Tiny Tales: A Book of Short Stories is available here, and @Robertopancake, my first YA novel, is right here.

Hope everyone is enjoying these last weeks of summer!

A close look at my self-publishing budget for the first 6 months.

I thought I’d take a good look at how much I’ve invested so far on my self-publishing adventure. Keeping in mind that I’m currently working on two projects, have published one (with Holly), and have two others that I’ll be self-publishing under a pen name in the next week or so (a book of short stories, and a longer work that I mentioned in a previous post), I feel like I haven’t gone too far overboard in terms of my budget. There are tons of options in the indie-publishing world when it comes to paying for services and assistance, and there is certainly the option to go it alone and do it all yourself to keep the overhead as low as possible. Most conventional wisdom argues for putting some money into your work so that it’s as professional as possible, and I chose formatting and cover design as the two areas that I really wanted to invest in off the top. Here’s a realistic breakdown of what it’s been like for me to get things off the ground in the first six months:

WordPress domain/web address: $26.00 (to get a blog set up and get a website address)

WordPress premium theme: $75.00 (I didn’t find a free WordPress theme that I liked as much as this one, so I purchased it to spruce up my blog)

Book cover design: $365 (this includes $245 for cover design for the first two books in the series that Holly and I are working on, and the other $120 was for the purchase of three pre-made covers that I bought before finding the cover designer that Holly and I are using–those covers are being used for the things I write on my own)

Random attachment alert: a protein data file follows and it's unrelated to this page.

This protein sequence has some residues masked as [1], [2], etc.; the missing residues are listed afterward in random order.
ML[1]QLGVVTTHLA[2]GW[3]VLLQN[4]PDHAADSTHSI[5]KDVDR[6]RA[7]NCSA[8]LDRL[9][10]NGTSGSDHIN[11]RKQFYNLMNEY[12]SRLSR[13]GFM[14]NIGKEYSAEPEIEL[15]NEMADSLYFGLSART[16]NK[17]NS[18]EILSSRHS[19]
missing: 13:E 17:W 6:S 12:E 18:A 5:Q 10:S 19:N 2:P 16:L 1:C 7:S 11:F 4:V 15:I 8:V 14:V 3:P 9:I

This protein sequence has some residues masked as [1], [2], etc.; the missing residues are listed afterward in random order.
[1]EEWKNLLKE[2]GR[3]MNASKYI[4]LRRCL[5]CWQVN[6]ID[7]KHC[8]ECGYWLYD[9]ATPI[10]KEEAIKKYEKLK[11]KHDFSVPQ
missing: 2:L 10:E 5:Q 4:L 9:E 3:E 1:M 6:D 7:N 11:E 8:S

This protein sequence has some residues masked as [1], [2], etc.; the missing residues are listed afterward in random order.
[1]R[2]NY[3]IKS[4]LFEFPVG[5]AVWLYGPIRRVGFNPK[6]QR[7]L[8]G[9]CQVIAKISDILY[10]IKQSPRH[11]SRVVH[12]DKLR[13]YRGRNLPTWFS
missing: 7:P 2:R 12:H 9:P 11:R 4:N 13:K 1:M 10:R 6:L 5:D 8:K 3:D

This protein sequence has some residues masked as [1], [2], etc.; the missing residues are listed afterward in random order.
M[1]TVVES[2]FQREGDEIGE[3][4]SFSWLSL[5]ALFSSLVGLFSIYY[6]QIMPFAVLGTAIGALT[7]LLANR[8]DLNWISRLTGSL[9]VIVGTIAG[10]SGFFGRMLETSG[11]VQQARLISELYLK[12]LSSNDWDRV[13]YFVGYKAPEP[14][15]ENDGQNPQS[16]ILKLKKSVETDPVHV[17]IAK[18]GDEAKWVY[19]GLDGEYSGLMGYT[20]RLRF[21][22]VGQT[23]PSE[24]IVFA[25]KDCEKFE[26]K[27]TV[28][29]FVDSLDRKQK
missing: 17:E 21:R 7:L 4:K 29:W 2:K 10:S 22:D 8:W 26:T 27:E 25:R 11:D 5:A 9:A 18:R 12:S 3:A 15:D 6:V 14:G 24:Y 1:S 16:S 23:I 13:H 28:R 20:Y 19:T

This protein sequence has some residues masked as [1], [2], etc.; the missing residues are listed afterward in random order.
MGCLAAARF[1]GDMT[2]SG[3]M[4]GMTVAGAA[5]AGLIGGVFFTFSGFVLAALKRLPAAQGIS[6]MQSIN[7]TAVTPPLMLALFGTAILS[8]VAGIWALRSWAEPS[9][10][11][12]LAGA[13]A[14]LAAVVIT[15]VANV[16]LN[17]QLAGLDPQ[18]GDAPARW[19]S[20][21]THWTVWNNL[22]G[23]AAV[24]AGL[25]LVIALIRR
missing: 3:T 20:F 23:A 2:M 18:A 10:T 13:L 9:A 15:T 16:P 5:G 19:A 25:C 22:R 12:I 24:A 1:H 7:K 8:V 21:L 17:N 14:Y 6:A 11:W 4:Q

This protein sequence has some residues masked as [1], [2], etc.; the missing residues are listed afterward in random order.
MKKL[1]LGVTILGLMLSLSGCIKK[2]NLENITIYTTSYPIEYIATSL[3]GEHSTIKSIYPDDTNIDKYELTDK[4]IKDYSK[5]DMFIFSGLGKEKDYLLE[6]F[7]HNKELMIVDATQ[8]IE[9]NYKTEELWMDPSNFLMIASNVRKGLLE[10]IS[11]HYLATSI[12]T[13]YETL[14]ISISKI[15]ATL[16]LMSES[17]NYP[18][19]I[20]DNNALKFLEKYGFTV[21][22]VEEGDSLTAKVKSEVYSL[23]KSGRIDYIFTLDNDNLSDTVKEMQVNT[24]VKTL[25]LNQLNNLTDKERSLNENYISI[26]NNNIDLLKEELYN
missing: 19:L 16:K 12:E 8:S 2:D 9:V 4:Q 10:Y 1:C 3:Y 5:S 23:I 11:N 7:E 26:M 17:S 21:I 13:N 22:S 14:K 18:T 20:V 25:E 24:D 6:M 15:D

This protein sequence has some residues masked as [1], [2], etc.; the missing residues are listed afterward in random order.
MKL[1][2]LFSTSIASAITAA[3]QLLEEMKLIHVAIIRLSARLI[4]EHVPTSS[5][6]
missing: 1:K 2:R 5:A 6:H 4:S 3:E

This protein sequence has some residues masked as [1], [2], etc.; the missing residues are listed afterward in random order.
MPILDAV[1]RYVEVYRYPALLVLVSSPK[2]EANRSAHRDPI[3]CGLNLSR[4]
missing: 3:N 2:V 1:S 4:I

Professional formatting: $159.80 ($79.90 was to format Iris for publication on both Smashwords and Kindle, $29.95 was to format my book of short stories for Kindle only, and $49.95 went to formatting my other YA novel for Kindle only)

Various books on self-publishing: $33.95

Scrivener (a writing program that helps with layout, outlining, and general formatting): $44.99

Grand total spent since February 2015: $704.74

I’ve sold just a handful of books via Smashwords, with the bulk of sales through Amazon (which I expected). I had the exciting experience of receiving my first direct deposit through Amazon at the end of July, but because of the way that Amazon does their payments, it was only for sales made during a small window of time. So (drumroll please), my first royalty check was for three dollars and forty-eight cents! *rainbow-colored confetti falls from the sky* Actually, it was pretty cool to make money of any kind, and because I’ve sold more books over the summer, I know that when Amazon pays out on that time frame, there will be more coming my way. Right now I’m honestly looking at this as a fun hobby, and as something that I plan to keep chipping away at long-term, so the investment really doesn’t bother me at all. I’ve spent more money on things that have been far less fulfilling than this, so I don’t mind at all that I’ve shelled out for something with no guarantee of a return on my investment.

With summer ending, I don’t feel like I’ll have as much time and energy to devote to writing, but I fully intend to keep working on the projects that I currently have going. This has been far too rewarding on a personal level to let it fall by the wayside, but it’s going to take some serious planning and time-management to fit it in around my day job when school starts again. In fact, it’s been so enjoyable for me that I’m planning on incorporating a lot of creative writing with my juniors and seniors (sorry, future students–you will be writing this year!), which will hopefully keep me focused on my own work. I hate to think of the summer ending, but teachers go back in two weeks, so it’s time to wrap up some projects and look ahead to early fall mornings, grading papers in the evenings, homework with my middle-schooler, and crockpot dinners before swim practice (with writing squeezed in there somewhere!)

Bring on the fall–I’m ready for it!